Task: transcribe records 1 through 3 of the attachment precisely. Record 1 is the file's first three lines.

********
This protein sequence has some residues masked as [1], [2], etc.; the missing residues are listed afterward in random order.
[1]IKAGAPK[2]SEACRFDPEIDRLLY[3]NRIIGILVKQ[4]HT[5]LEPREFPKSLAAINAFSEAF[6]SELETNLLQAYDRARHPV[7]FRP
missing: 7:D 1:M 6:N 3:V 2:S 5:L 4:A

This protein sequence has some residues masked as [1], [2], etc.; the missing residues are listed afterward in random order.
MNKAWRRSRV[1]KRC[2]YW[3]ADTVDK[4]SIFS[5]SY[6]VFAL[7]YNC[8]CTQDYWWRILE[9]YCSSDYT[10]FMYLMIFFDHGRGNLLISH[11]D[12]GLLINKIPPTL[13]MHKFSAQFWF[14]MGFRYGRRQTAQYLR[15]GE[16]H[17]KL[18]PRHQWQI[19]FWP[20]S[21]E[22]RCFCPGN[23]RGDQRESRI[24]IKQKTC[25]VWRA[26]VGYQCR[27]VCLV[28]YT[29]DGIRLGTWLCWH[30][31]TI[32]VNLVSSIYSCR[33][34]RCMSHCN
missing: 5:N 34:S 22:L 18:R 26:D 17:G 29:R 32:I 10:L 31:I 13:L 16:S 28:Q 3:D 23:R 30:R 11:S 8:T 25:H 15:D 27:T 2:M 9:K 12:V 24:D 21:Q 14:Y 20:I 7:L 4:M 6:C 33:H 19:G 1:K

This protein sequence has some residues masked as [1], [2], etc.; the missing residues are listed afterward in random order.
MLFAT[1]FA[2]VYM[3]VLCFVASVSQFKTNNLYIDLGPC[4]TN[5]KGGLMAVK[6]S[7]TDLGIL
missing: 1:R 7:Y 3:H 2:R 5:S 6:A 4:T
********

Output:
This protein sequence has some residues masked as [1], [2], etc.; the missing residues are listed afterward in random order.
[1]IKAGAPK[2]SEACRFDPEIDRLLY[3]NRIIGILVKQ[4]HT[5]LEPREFPKSLAAINAFSEAF[6]SELETNLLQAYDRARHPV[7]FRP
missing: 7:D 1:M 6:N 3:V 2:S 5:L 4:A

This protein sequence has some residues masked as [1], [2], etc.; the missing residues are listed afterward in random order.
MNKAWRRSRV[1]KRC[2]YW[3]ADTVDK[4]SIFS[5]SY[6]VFAL[7]YNC[8]CTQDYWWRILE[9]YCSSDYT[10]FMYLMIFFDHGRGNLLISH[11]D[12]GLLINKIPPTL[13]MHKFSAQFWF[14]MGFRYGRRQTAQYLR[15]GE[16]H[17]KL[18]PRHQWQI[19]FWP[20]S[21]E[22]RCFCPGN[23]RGDQRESRI[24]IKQKTC[25]VWRA[26]VGYQCR[27]VCLV[28]YT[29]DGIRLGTWLCWH[30][31]TI[32]VNLVSSIYSCR[33][34]RCMSHCN
missing: 5:N 34:S 22:L 18:R 26:D 17:G 29:R 32:I 10:L 31:I 13:L 16:S 28:Q 3:D 23:R 30:R 11:S 8:T 25:H 15:D 27:T 2:M 9:K 12:V 24:D 21:Q 14:Y 20:I 7:L 4:M 6:C 33:H 19:G 1:K

This protein sequence has some residues masked as [1], [2], etc.; the missing residues are listed afterward in random order.
MLFAT[1]FA[2]VYM[3]VLCFVASVSQFKTNNLYIDLGPC[4]TN[5]KGGLMAVK[6]S[7]TDLGIL
missing: 1:R 7:Y 3:H 2:R 5:S 6:A 4:T